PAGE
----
5. 5.   5   to  see  whether  it  rings  true,  to  connect  data  points  in  ways  that  generate  deeper   understanding,  and  to  elicit  context  that  begins  to  explain  the  “whys”  behind  the  data.   We  then  turn  numbers  into  meaningful  storylines  that  stakeholders  can  easily   communicate  and  their  communities  can  easily  understand.   We  engage  communities  in  connecting  and   doing,  not  just  meeting.   Wicked  problems  cannot  be  “solved”  by  single  programs  or  interventions,  but  lots  of   people  doing  lots  of  different  things  can  make  a  difference.  This  makes  community   engagement  central  to  public  policy  work  aimed  at  wicked  problems.  And  Web2.06  is   changing  the  context  for  community  engagement  in  exciting  ways.   Once,  engaging  community  meant  launching  a  (traditional)  campaign—designating  a   small  group  to  define  the  problem,  identify  solutions,  and  shape  and  market  “the   message”  so  that  others  “buy”  it.  We  used  the  metaphor  of  the  funnel  to  describe  our   practice  of  broadcasting  widely  to  identify  people  interested  in  our  cause,  recruiting   them  to  our  cause,  and  then  asking  them  for  support  (time  or  money).  Big  donors  and   champions  were  at  the  narrow  end  of  the  funnel,  close  to  our  small  group.  We  simply   shouted  at  those  further  away  in  hopes  a  few  might  hear  us  through  the  noise.     Borrowing  from  Seth  Godin,7  the  web  makes  it  possible  to  flip  the  funnel  on  its  side  and   turn  it  into  a  megaphone.  But  rather  than  just  shouting  into  the  megaphone,  we  can   share  it,  and  let  the  people  who  are  passionate  about  our  cause  recruit  their  colleagues,   friends,  and  neighbors  to  help  advance  it.   Today,  it  is  easier  than  ever  before  to  give  people  the  tools  they  need  to  drive  change   with  or  without  us.  Practically,  this  is  the  equivalent  of  turning  board  members  who   meet  once  a  month  to  make  sure  our  programs  are  performing  into  evangelists8  who   work  for  change  within  their  own  families,  workplaces,  and  neighborhoods.    This  is   community  engagement  2.0,  made  possible  by  the  increasingly  hyper-­‐connected  web.   Importantly,  community  engagement  2.0  does  not  eliminate  the  need  for  the  tools  of  its   earlier  incarnation:  we  still  need  messaging,  talking  points,  high-­‐quality  programs  and   deep  subject-­‐matter  knowledge  to  inform  them.  But  as  the  web  becomes  more   ubiquitous—and  doing  this  work  raises  the  pressure  on  communities  to  increase   broadband  access—its  tools  become  easier,  cheaper,  and  more  accessible.  Our                                                                                                                   6 We wish there were an easy way to explain the simultaneous rise of the interactive web and the social and behavioral changes that accompanied it without using this kind of jargon, and we’re open to suggestions. To us, web2.0 is about the shift from web as place to web as platform, experience, and way-of-working. See the Wikipedia entry on the origin of the term http://en.wikipedia.org/wiki/Web_2.0. 7 See “Flipping the Funnel”, http://sethgodin.typepad.com/seths_blog/2006/01/flipping_the_fu.html. 8 We use “evangelist” here in the way Guy Kawasaki describes in “The Art of Evangelism,” his January 2006 post on his blog, How to Change the World. See http://blog.guykawasaki.com/2006/01/the_art_of_evan.html.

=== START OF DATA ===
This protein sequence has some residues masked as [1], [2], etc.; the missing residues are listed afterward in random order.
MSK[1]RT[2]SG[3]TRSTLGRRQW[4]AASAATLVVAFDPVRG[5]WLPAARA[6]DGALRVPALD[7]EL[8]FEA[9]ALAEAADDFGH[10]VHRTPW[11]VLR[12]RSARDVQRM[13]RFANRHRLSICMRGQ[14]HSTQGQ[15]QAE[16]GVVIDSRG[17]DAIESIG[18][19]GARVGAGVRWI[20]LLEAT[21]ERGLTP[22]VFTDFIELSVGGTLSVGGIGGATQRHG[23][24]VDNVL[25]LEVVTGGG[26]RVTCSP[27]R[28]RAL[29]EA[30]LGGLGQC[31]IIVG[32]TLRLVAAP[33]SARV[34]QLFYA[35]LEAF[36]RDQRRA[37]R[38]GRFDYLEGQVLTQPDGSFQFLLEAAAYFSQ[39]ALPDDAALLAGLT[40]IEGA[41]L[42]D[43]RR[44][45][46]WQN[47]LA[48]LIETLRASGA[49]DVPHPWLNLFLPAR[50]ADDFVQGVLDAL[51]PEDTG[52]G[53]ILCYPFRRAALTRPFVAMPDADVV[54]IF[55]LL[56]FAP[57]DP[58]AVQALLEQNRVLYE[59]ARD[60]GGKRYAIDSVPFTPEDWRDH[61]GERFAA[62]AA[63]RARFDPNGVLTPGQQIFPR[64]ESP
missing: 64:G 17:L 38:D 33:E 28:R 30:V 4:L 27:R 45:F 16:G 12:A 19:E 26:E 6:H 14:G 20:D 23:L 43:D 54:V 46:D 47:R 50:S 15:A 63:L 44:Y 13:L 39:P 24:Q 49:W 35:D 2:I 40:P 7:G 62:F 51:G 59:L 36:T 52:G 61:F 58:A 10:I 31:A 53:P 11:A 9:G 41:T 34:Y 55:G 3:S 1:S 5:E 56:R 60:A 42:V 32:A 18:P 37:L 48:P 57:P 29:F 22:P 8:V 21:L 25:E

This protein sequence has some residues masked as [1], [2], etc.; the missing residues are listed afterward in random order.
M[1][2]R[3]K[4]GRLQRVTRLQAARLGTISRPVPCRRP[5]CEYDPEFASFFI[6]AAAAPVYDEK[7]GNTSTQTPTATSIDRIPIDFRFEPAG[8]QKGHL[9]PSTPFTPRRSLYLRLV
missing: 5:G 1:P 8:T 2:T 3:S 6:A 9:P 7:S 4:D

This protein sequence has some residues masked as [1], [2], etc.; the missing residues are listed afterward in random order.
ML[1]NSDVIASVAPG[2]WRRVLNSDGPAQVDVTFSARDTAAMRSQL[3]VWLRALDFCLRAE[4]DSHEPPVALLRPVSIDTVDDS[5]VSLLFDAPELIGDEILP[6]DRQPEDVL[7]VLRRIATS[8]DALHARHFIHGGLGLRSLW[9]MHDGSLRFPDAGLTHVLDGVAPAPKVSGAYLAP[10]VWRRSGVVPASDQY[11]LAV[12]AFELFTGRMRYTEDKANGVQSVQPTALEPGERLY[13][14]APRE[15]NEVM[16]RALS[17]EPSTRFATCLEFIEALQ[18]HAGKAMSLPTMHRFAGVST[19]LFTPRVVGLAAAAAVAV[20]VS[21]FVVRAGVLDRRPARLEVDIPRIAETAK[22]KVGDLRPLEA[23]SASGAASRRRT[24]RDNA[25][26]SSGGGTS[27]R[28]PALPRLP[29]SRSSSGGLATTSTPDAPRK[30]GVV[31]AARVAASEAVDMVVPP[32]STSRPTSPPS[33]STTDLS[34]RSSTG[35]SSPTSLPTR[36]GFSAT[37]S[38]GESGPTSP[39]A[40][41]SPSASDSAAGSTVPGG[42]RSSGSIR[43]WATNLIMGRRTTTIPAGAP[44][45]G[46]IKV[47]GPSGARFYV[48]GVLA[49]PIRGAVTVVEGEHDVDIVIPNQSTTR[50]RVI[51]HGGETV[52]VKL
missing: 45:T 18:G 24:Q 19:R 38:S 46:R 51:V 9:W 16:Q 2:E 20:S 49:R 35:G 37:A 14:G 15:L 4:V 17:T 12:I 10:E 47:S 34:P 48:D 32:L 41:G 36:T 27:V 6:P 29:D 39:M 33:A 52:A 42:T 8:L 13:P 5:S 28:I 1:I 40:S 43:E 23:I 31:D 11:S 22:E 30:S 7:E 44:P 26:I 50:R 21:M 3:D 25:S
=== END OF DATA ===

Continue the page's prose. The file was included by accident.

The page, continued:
6. 6.   6   evangelists  no  longer  refer  people  to  us  one  at  a  time,  they  use  their  networks  and  the   “share  app”9  to  make  their  own  change.  As  a  result,  our  reach  and  impact  increase   geometrically  with  each  new  evangelist  to  whom  we  provide  the  appropriate  toolkit,   whether  we  know  about  these  evangelists  or  not.   CSW’s  Community  Initiatives  Team  is  helping  communities  understand   this  new  model  of  engagement,  and  begin  to  explore  it.  We  work  with  partner   organizations  and  local  stakeholders  to  help  communities:    Find  and  map  their  assets.  We  have  completed  dozens  of  asset  maps  for   communities  engaged  in  change  efforts.  While  the  scope  and  scale  vary,  we  use   similar  processes—working  with  stakeholders  to  identify  the  intended  use  of  the   asset  map,  the  kinds  of  assets  they  seek  to  map,  and  the  key  information  they   need  about  the  assets.  We  typically  collect  information  through  a  combination  of   surveys,  focus  groups,  interviews,  secondary  (and  sometime  primary)  research   and  facilitated  discussion.  Final  products  include  maps,  databases,  reports,  and   web-­‐based  tools  that  make  information  easy  to  search,  share,  and  keep  current.        Learn  about  Web2.0  and  what  it  means  for  work,  learning,  and   community  change.  In  our  Innovators  Networks10  we  are  exploring  the   impact  of  new  technologies  on  work,  learning,  and  leadership,  looking  at  social   media  and  the  implications  of  web-­‐based  microlending11  on  entrepreneurs,   families  and  communities.  In  much  of  our  project  work,  we  are  setting  up  on-­‐line   social  networks,  community  media  libraries,  and  encouraging  the  use  of  blogs   and  wikis.      Analyze  and  improve  their  community,  professional,  and  social   networks.  We  have  worked  with  many  communities  to  launch  change   initiatives,  facilitating  sessions  on  “growing  the  circle”  or  “expanding  the  table”   in  which  we  help  stakeholders  grow  their  networks.  Through  a  partnership  with   June  Holley  (www.networkweaving.com),  we  are  integrating  the  ability  to   visually  map  and  analyze  social  networks  using  technology.  Based  on  current   network  theory12  we  can  develop  strategies  for  not  just  growing  these  networks,   but  making  them  more  robust.  This  is  an  important  means  of  building  the   collaborative  capacity  of  communities  and  helping  them  become  more  agile  and   adaptable,  and  more  likely  to  prosper.                                                                                                                   9 A reference to the many tools available on a typical web-site that allow users to forward information to the peers, friends, and colleagues – ShareThis (http://www.sharethis.com/) is one example. 10 CSW has supported many professional networks over the years. Two of these –our own Innovators Networks – comprise workforce leaders from across the country and have sustained themselves for nearly a decade. 11 Microlending is the provision of small loans offered by groups of investors. See kiva.org, prosper.com, and the Wikipedia entry on microcredit http://en.wikipedia.org/wiki/Microcredit. 12 There is an emerging field of network theory that uses visualization techniques to illustrate how networks of different shapes have different levels of efficacy. See for example, Sean Safford’s work, “Why the Garden Club Couldn’t Save Youngstown” http://web.mit.edu/ipc/publications/pdf/04-002.pdf.